Deborah Orr suggests that other European models show many children may be suited to less prescriptive learning – and a later start. Here’s an extract from the Guardian…
European countries, children usually start formal education at six to seven, rather than our four to five. Finland has the best educational outcomes in the EU: it not only boasts a high level of income equality but also has the highest age for beginning formal education – which is seven, a full three years later than many children here.
There are many reasons why it’s not necessarily a good idea to get children learning in an academic way at too early an age. People tend to think that this puts more pressure on the less bright kids. Actually, it’s not terribly good for the majority of children – academically or psychologically. But, interestingly, it can be the brightest children who fare least well, when their natural curiosity about the world, and instinctive eagerness to learn about it, is institutionally curtailed in favour of prescriptive learning. People think that clever kids will always be spotted and always thrive. It’s a wrong assumption. The charity Potential Plus UK advocates for “gifted” children. It argues that such children often underachieve for a variety of reasons, including: an inability to manage time; disorganisation and frequently losing things; lack of intrinsic motivation to succeed; problems with friendships; bullying; being disruptive, confrontational or disrespectful in class; difficulty concentrating; poor handwriting and overall poor presentation of work, and perfectionist personality type – resulting in resisting work that is deemed more challenging because the fear of failure.
In fact, a talented child can look a lot like a child who has significantly little in the way of talent. Sometimes it’s simply because they are tired at school – they often have trouble sleeping because their brains won’t stop. Here’s another list, this time of learning difficulties that “gifted” but underachieving children are often misdiagnosed as having: attention deficit hyperactivity disorder; oppositional defiant disorder; depression; bipolar disorder; obsessive-compulsive disorder or obsessive-compulsive personality disorder, and Asperger’s syndrome. As far as the last is concerned, Asperger’s is frequently misdiagnosed in gifted children. That was partly why the American Psychiatic Association this year dropped the Asperger’s diagnosis from the fifth edition of its highly influential Diagnostic and Statistical Manual.
It seems like a ghastly dystopian vision, the idea that children are being forced into formal schooling too early, then being diagnosed with learning difficulties when they react badly to the straitjacket that has been laced around their intellect at too tender an age. This must be particularly awful for children whose intellect isn’t stimulated enough at home. Imagine. You find yourself in an environment where there are books and toys, other children to play with, adults who engage with you, then just as the possibilities of the world are blossoming like fireworks in your head, you’re told to sit down, be quiet, somehow silence that synaptic explosion, and concentrate on one thing to the exclusion of everything else. People in Britain don’t seem to understand how damaging our desire to get our children on to the three Rs as early as possible can be.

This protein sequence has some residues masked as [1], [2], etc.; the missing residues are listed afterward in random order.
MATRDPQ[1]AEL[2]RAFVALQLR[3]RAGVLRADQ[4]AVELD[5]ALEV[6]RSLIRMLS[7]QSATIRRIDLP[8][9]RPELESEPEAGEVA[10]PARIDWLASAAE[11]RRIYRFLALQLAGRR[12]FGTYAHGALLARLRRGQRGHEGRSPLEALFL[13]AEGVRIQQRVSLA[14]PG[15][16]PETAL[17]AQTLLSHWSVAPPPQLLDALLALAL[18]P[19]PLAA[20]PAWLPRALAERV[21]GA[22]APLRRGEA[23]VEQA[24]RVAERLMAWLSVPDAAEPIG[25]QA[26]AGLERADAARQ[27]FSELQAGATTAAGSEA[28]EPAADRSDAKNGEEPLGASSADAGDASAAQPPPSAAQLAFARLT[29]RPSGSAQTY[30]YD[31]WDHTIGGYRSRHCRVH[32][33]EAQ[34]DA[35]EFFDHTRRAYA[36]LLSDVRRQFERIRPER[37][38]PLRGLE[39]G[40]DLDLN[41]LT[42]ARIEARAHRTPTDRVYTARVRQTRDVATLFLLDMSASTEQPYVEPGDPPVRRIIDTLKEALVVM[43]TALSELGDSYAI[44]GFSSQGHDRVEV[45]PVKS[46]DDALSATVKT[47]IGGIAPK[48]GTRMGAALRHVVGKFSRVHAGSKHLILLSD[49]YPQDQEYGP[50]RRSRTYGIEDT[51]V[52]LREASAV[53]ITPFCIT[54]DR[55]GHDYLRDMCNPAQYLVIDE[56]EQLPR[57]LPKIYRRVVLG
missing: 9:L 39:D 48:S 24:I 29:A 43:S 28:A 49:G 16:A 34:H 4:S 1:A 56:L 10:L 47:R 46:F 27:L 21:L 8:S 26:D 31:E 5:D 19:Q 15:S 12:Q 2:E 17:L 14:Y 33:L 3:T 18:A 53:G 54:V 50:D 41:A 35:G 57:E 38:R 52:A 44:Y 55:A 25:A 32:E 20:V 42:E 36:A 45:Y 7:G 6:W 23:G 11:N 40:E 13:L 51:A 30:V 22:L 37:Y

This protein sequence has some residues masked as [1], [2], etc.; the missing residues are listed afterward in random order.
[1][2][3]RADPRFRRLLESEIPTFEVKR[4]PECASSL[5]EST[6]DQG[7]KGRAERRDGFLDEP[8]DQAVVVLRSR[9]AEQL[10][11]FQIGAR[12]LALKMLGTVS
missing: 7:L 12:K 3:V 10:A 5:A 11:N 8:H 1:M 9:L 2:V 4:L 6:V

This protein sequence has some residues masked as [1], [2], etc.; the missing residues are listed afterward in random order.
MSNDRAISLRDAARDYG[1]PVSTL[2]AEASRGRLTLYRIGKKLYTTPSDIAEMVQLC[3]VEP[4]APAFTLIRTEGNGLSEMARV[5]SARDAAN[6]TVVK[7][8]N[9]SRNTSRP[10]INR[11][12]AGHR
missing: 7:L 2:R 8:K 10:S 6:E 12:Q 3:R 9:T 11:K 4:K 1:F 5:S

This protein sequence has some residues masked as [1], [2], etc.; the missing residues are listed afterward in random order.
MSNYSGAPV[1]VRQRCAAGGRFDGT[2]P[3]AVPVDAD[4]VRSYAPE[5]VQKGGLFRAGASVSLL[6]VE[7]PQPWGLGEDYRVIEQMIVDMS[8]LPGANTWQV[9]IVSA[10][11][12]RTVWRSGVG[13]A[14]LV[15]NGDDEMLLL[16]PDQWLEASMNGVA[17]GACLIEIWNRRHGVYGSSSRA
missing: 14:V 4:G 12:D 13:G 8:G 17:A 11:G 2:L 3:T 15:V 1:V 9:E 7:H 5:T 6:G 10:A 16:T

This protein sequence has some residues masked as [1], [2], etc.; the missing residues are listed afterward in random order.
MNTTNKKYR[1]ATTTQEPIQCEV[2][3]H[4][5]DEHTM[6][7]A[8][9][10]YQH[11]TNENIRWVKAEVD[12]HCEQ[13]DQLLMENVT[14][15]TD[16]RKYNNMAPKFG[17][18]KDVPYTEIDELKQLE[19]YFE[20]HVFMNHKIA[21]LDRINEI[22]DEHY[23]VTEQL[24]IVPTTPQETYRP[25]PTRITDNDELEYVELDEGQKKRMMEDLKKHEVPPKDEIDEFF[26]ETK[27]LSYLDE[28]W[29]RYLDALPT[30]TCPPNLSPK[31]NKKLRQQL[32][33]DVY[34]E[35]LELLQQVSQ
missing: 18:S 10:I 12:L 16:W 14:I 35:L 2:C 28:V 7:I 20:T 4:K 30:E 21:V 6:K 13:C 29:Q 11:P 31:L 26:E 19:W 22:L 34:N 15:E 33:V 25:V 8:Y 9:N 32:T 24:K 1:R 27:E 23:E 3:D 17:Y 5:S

Some children thrive on it. Many do not. In the UK, there seems to be little understanding or acknowledgement of the fact that underachievement at school can simply be because our highly standardised education system is inappropriate, not because there is necessarily a learning difficulty.
The picture is complicated further because, despite what Gove and Marshall imply, it is crucial that learning difficulties are addressed. It’s significant that Finland is also good at identifying special educational needs. As Finnish education expert Pasi Sahlberg points out in an excellent article for American Educator, “up to half of those students who complete their education at 16 have been in special education at some point in their schooling. In other words, it is nothing that special any more for students. This fact significantly reduces the negative stigma that is often brought on by special education.”
It’s important to note that the Finnish system prizes early intervention, preferring diagnosis “during early childhood development and care, before children enter school”. This is sensible, since actual developmental difficulties are being identified, rather than a response to a more general antipathy – which is, let’s face it, pretty understandable – to the highly artificial and controlling environment that is a classroom. Start the wrong child learning formally at five, and by seven he – and boys do have a bigger problem here – could well have had enough of education to last him a lifetime.